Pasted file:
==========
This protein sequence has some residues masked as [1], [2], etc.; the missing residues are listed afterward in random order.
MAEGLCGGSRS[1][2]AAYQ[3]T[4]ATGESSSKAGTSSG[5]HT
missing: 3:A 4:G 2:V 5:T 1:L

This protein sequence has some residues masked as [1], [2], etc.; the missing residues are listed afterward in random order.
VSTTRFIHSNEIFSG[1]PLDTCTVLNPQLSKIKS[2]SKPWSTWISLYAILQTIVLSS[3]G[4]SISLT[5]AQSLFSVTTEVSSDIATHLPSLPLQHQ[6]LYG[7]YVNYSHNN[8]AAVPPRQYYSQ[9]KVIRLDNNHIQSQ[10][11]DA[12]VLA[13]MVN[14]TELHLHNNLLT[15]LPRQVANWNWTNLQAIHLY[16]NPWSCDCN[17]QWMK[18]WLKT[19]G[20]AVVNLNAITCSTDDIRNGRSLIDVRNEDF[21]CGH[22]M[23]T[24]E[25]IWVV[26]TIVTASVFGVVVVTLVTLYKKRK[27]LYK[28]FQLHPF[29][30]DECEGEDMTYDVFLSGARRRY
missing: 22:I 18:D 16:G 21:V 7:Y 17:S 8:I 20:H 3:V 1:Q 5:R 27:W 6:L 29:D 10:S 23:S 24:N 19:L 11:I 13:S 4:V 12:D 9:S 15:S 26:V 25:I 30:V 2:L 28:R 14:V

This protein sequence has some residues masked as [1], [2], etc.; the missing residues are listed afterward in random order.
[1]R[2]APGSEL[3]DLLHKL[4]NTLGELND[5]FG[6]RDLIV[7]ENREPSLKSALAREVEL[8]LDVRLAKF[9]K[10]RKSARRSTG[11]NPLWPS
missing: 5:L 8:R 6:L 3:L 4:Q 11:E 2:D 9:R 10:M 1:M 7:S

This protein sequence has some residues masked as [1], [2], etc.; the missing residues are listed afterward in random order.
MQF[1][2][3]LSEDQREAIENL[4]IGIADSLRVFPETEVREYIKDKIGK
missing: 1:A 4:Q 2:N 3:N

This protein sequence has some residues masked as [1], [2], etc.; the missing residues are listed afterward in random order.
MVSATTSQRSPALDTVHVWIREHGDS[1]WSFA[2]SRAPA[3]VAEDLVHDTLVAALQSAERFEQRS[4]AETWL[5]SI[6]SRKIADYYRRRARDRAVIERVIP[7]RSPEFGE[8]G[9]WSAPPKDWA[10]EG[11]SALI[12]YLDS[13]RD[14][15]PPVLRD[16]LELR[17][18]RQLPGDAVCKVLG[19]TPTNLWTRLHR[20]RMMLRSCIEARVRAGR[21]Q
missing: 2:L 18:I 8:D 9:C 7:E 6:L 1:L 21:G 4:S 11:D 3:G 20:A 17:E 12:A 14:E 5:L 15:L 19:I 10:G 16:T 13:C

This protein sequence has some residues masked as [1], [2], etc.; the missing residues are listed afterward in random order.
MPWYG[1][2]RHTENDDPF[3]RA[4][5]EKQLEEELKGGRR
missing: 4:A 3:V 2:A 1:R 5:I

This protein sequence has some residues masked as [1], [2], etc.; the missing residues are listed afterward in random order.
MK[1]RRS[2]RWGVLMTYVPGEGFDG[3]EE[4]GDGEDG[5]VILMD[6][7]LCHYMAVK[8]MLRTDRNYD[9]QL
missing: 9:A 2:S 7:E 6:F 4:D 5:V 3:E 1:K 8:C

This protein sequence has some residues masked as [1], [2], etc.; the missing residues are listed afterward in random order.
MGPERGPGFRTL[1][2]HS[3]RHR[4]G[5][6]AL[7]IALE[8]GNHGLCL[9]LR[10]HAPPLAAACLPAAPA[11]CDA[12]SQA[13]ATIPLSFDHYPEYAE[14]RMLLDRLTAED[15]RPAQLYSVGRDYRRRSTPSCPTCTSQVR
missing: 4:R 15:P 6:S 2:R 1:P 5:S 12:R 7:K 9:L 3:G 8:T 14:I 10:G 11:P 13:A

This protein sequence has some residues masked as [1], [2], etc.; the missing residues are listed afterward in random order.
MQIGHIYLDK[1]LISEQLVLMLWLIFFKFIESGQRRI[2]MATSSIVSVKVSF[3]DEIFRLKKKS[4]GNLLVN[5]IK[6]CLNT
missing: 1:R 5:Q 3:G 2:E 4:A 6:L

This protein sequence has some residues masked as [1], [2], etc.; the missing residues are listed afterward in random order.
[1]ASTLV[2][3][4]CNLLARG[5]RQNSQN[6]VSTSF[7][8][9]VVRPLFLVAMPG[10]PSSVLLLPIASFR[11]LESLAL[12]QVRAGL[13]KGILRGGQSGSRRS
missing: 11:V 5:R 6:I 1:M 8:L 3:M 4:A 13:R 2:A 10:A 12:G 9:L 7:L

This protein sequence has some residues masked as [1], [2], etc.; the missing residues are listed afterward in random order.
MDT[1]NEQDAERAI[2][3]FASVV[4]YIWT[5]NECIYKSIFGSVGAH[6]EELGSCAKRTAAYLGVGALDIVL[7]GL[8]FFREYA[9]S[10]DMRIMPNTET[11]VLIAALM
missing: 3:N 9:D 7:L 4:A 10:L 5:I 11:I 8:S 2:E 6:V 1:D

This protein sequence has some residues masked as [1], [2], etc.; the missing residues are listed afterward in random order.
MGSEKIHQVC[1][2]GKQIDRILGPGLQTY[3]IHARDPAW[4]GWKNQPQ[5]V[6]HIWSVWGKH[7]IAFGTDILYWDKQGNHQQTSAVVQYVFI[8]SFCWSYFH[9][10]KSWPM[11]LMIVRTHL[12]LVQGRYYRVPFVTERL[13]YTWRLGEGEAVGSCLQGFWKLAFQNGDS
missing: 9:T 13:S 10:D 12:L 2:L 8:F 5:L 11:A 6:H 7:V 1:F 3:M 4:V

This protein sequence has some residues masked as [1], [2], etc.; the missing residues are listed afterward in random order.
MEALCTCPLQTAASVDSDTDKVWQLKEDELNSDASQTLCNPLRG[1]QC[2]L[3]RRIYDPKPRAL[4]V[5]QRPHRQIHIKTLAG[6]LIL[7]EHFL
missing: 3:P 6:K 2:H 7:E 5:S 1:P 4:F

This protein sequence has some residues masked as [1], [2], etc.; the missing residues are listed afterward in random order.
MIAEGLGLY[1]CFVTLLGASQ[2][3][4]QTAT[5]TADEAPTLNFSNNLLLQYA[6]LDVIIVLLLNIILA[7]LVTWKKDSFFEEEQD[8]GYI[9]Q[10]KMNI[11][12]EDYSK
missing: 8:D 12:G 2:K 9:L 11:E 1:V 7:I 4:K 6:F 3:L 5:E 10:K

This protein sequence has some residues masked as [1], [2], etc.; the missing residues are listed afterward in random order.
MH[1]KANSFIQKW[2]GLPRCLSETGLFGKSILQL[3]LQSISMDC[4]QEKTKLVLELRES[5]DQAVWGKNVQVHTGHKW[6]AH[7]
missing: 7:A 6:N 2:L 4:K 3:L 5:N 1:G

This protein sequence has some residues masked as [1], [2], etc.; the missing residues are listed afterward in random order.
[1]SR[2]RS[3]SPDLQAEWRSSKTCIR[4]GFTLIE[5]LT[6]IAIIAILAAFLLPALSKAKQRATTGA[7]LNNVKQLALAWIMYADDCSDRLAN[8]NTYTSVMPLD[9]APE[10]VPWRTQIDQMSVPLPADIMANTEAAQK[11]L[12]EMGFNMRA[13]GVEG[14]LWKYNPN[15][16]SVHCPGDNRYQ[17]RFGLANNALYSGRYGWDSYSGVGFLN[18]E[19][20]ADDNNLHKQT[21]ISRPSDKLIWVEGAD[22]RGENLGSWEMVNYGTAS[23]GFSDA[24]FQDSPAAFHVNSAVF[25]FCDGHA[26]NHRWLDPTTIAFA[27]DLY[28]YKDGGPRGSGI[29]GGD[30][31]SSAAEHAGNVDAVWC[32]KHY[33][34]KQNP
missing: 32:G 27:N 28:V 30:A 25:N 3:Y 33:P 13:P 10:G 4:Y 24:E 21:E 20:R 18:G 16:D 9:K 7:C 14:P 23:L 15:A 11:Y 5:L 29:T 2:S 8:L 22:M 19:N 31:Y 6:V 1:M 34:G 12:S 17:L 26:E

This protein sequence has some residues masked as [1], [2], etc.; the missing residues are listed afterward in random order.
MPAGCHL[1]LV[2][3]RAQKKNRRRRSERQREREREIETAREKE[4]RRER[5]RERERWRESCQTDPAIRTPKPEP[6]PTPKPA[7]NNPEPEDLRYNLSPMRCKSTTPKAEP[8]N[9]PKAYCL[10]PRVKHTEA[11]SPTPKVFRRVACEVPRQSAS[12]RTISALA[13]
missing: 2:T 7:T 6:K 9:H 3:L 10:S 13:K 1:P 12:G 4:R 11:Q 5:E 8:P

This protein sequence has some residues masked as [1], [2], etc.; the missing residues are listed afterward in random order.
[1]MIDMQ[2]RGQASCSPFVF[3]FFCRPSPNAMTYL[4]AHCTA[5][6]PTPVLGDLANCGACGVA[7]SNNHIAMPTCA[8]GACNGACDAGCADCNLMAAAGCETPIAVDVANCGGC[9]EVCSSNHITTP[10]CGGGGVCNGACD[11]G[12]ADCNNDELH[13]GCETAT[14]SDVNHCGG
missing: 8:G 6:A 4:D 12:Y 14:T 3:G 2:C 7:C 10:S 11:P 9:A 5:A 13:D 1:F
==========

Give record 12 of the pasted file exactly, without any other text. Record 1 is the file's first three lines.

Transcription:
This protein sequence has some residues masked as [1], [2], etc.; the missing residues are listed afterward in random order.
MGSEKIHQVC[1][2]GKQIDRILGPGLQTY[3]IHARDPAW[4]GWKNQPQ[5]V[6]HIWSVWGKH[7]IAFGTDILYWDKQGNHQQTSAVVQYVFI[8]SFCWSYFH[9][10]KSWPM[11]LMIVRTHL[12]LVQGRYYRVPFVTERL[13]YTWRLGEGEAVGSCLQGFWKLAFQNGDS
missing: 9:T 13:S 10:D 12:L 2:L 8:F 5:L 11:A 6:H 7:V 1:F 3:M 4:V